Event Locations and Dates: Delhi, Mumbai, Kolkata, Bengaluru and Pune from Apr 23 to May 1
Contributed by: Murugan Satish M
Is it a Wolf or a Dog? No one wants to wait to see what the source of shadow from behind the bush is. Rather they choose to change their feelings to one of these – anxiety, panic, naïve, indifferent, preparing for a fight et al. Rather one should have chosen to actually guess the source, may be playing Sherlock’s game of deductions by zeroing on the location (any nearby forest), tail (dog/wolf like), known dogs (neighbors/dog shelter nearby) or may be even try to look at from behind the bush (one may be taller Wolf or Dog case dog discussed is usually the case with financial markets, every player chooses to act differently. While acting differently is ok, the action should be followed by some logical research and not any impulsive sentiments. This was the focus of Richard Harris from Port Shelter Investment Management.
The sessions took off on a high note with a thought provoking humorous video on sentiments during subprime crisis (Bird and Fortune). It was followed on the difference between emotion and analysis and a behavioral financial recipe. The recipe for the rational financial analysis was to look at fundamentals (geopolitics, macroeconomic trends) along with valuation, liquidity, technical analysis and inferences from the public domain. Then consolidate it with asset allocation, invest selection, portfolio construction and risk analysis. Then finally add a little behavioral psychology. Voila! You got the recipe.
Richard discussed noise/ information overload to investors from various corners (news/lobby gossips/wall street research/golf chatter etc) and how one retains only a fewer share of each source of information and chooses to act on the same. Material information which can potentially affect the share price is likely to be noisy before it becomes public. For example, a golf player hears chatter during his play and transfers 80% of it to his friend during a dinner. The friend in turn transfers 60% of the original information to his daughter, who is working as an executive assistant in an investment bank. She discusses the same (now reduced to ~40%) with her fiancé over the phone in the office lift, were it is overheard by a trader, who finally retains only 20%. The trader who is not an analyst shares the news with his privileged clients. The clients who are the actual investors mix the info (~20% of the fact) with their own idiosyncratic analysis and choose to act in a way that may not be financially correct.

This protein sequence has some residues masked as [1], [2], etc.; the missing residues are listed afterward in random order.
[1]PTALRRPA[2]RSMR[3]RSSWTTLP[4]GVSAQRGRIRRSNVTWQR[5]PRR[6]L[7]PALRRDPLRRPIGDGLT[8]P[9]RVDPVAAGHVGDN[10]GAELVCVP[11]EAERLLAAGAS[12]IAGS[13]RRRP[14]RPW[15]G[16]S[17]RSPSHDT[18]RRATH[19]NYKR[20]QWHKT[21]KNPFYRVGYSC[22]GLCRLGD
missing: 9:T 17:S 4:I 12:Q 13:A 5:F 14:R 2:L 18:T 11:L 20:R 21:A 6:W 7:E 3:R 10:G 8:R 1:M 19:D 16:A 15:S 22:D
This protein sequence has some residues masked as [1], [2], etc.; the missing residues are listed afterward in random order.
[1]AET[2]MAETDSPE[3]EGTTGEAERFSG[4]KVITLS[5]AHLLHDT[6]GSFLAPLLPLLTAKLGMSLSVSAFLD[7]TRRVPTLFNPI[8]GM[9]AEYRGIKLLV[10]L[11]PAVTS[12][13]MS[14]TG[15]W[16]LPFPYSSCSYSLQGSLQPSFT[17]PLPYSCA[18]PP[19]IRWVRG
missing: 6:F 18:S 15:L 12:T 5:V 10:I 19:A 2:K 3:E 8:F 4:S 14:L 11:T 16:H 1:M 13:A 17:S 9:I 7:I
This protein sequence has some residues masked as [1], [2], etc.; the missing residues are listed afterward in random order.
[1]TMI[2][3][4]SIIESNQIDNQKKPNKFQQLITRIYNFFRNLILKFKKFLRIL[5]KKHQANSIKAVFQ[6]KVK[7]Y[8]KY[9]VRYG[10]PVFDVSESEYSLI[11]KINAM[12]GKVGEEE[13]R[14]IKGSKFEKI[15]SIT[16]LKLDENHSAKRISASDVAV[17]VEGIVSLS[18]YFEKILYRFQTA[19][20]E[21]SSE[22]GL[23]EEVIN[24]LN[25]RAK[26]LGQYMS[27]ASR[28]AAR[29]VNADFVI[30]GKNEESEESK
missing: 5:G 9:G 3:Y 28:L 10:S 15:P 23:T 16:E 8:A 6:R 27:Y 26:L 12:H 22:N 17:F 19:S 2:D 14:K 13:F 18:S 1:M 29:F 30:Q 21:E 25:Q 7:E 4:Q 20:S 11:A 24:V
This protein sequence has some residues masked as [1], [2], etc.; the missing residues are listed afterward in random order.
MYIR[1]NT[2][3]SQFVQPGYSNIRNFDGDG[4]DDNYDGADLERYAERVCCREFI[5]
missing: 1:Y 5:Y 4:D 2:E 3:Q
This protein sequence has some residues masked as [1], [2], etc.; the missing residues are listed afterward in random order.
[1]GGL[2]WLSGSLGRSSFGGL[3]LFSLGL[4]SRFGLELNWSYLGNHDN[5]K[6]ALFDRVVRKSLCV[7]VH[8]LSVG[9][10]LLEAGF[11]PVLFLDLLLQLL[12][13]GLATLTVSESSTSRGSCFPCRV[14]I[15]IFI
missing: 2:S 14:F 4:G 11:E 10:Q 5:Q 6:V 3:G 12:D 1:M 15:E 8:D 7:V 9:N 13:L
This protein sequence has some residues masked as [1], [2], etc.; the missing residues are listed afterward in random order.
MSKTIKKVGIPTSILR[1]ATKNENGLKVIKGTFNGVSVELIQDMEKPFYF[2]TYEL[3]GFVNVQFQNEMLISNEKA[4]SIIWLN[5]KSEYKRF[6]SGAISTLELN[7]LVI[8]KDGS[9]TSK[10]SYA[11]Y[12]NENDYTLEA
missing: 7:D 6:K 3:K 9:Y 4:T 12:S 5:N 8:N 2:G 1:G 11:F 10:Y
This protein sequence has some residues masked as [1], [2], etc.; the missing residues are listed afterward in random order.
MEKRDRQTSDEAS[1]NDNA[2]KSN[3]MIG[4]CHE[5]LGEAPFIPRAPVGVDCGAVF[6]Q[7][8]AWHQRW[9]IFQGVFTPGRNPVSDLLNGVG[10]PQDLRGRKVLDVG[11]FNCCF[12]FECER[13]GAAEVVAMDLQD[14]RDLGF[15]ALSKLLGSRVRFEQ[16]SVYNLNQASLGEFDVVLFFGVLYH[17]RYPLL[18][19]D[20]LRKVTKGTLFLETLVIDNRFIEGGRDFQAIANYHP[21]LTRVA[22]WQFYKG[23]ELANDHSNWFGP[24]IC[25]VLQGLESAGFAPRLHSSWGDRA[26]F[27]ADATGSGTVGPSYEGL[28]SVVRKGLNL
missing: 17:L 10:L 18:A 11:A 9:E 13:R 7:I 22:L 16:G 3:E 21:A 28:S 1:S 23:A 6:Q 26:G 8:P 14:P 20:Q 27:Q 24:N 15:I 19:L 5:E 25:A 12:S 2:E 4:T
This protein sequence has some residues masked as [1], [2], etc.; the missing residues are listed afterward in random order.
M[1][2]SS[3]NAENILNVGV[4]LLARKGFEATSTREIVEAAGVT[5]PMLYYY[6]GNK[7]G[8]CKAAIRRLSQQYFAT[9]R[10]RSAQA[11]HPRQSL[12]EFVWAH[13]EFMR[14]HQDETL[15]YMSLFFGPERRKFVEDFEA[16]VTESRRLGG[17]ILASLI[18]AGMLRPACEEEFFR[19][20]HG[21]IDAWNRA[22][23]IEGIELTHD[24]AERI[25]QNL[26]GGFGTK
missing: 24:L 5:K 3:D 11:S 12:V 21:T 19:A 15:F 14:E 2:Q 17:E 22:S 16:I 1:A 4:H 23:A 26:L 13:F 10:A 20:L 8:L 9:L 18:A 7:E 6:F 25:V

The audience and speaker engaged in dialogues on different biases (overconfidence/status quo/repetition etc) and some relevant examples were discussed. There was also a discussion on 3 types of news flow: ‘Known Knowns’ – e.g. the Fed will increase the interest rates sooner or later; ‘Unknown Knowns’ – e.g. the financial market reaction to the interest rate news; ‘Unknown Unknowns’ – any unpredicted macroeconomic effect which is not in the purview of any analyst forecasts. Since Unknown Unknowns can’t be predicted by anyone, analysts and investors choose to act on the ‘Unknown Knowns’ as a result of ‘Known Knowns’.
Richard also talked about Danziger’s study on judicial rulings which revealed how the judgments of prisoner paroles peaked during the start and after the breaks while it went downtown approaching breaks. The study shows how our behavior can be impacted by something as innocuous as our mood or energy levels, without we being aware of it.
The sessions ended with a summary of common market biases, indicators, consequences and remedies which was helpful for the audience as investors and CFA candidates.
PS: The presentation is available at India page CFA Society.